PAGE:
A plethora of software platforms and applications has proved a boon to users. However, with many now seeking integration of platforms and a single version of the truth across the organisation, cracks are showing.
Delegates to a Wellington conference focused on Microsoft’s Dynamics offering, hosted by Intergen recently, saw a particular need for applications to govern workflow across the whole organisation.
Separate products in the Dynamics suite have their own self-contained workflow engine, but it is difficult for a user of more than one to integrate them for a picture of overall workflow, Intergen and Microsoft speakers acknowledged.
It is hard to give products, even those of the Dynamics suite, such an overarching commonality, acknowledged Sandie Overtveld, director of Asia Pacific Dynamics ERP Partners for Microsoft. This is because of their history and different user communities accustomed to the way they work. Microsoft has acquired the packages now bundled under the Dynamics repertoire from a number of sources and some overlaps and conflicts persist.
Overtveld specifically discounted the prospect of a single Microsoft ERP offering emerging in the foreseeable future.
It is often comparatively easy to amend or add to the code supplied as part of a platform to accommodate it more closely to an organisation’s business needs, participants said in a panel session that rounded up the conference. But a careful distinction should be made between “code that customises and code that extends”, Overtveld said. Even if a developer can write the right code, they should consider “whether you’re extending [the platform] in the way it is supposed to go or re-engineering it”.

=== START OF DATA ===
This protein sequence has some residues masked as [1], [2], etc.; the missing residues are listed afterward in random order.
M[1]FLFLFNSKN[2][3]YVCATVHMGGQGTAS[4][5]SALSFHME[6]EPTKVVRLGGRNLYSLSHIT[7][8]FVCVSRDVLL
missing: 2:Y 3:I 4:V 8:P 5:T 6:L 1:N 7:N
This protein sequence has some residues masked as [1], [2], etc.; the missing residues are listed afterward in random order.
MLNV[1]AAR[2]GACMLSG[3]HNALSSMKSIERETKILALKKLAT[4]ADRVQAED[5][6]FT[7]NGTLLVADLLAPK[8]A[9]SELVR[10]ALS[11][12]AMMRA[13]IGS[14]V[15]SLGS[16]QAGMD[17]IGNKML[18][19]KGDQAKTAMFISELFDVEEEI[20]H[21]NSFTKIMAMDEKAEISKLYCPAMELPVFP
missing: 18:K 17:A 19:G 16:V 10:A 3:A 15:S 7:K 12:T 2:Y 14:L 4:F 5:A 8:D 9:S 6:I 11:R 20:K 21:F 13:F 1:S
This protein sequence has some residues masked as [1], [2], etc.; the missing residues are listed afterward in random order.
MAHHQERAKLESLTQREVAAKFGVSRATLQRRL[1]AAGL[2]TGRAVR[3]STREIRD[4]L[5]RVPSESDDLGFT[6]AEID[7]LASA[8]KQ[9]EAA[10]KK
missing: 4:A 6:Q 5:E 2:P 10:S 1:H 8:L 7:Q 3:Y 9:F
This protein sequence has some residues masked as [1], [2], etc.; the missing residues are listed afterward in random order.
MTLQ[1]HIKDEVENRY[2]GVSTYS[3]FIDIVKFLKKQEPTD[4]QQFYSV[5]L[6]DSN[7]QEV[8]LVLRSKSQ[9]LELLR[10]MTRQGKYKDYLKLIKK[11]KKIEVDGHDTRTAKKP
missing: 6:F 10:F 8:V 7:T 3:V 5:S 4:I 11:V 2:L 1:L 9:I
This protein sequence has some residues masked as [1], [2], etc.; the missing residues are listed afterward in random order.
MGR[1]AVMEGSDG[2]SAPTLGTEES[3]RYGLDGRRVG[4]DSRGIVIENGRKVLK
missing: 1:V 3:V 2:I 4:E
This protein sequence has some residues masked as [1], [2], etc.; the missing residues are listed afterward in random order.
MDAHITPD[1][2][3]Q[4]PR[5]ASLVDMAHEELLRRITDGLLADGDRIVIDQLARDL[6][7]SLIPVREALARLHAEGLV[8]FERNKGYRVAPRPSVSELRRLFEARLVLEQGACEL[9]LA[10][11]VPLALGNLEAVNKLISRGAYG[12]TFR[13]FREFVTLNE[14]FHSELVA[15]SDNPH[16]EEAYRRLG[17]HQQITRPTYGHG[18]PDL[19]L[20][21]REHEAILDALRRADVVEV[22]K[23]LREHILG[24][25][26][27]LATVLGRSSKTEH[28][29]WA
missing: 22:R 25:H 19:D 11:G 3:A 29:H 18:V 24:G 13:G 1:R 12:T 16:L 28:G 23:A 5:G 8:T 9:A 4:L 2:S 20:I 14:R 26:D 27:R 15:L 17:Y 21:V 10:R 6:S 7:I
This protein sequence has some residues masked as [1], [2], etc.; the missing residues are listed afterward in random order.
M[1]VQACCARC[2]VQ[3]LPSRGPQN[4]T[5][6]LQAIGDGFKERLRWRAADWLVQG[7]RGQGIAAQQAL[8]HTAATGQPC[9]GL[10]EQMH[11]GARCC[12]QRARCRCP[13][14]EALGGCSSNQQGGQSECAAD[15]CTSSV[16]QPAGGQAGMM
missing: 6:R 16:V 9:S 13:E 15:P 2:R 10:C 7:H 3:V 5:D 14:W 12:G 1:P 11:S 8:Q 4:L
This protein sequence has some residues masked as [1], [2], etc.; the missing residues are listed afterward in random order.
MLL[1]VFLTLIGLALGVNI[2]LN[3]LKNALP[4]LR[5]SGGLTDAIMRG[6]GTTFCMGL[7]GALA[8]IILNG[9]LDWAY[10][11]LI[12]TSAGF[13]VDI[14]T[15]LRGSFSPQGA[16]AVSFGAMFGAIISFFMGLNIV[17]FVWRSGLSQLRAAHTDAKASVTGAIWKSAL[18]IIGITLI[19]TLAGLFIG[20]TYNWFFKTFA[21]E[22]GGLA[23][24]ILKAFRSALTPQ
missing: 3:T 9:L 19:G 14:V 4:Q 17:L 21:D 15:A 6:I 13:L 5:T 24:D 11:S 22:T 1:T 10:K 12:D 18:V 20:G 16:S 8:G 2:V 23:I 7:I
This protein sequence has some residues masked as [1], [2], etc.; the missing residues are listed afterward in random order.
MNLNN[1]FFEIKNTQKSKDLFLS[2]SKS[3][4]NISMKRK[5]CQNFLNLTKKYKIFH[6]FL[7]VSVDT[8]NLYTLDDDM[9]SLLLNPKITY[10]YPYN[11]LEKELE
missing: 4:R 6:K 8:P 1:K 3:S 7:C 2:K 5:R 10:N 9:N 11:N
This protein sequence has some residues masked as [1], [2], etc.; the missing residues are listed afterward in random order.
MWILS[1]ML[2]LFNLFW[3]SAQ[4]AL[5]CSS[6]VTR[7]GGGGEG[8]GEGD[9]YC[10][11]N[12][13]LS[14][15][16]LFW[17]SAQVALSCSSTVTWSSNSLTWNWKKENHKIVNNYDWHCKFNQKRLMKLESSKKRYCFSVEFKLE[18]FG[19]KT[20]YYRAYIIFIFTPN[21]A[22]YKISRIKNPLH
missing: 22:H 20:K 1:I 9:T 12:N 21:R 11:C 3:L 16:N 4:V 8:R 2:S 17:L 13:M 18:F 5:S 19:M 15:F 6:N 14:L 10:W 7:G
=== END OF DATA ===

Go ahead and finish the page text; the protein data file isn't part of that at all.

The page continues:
And, of course, they should check carefully with an expert whether what they need is already provided somewhere in the out-of-the-box offering before venturing into major extensions.
The choice is often between satisfying business requirements completely, in a way that may be disrupted with the next platform upgrade, and making some accommodation in requirements in order to save upgrade trouble later, said Intergen architect Andrew Tokeley.
The conference was an occasion to discuss and examine the latest versions of the Dynamics suite, particularly the “role tailored” orientation of Dynamics Nav 2009, the small-business ERP product. This allows someone in a particular role to see only tasks relevant to them, rather than being confused with a multitude of available tasks.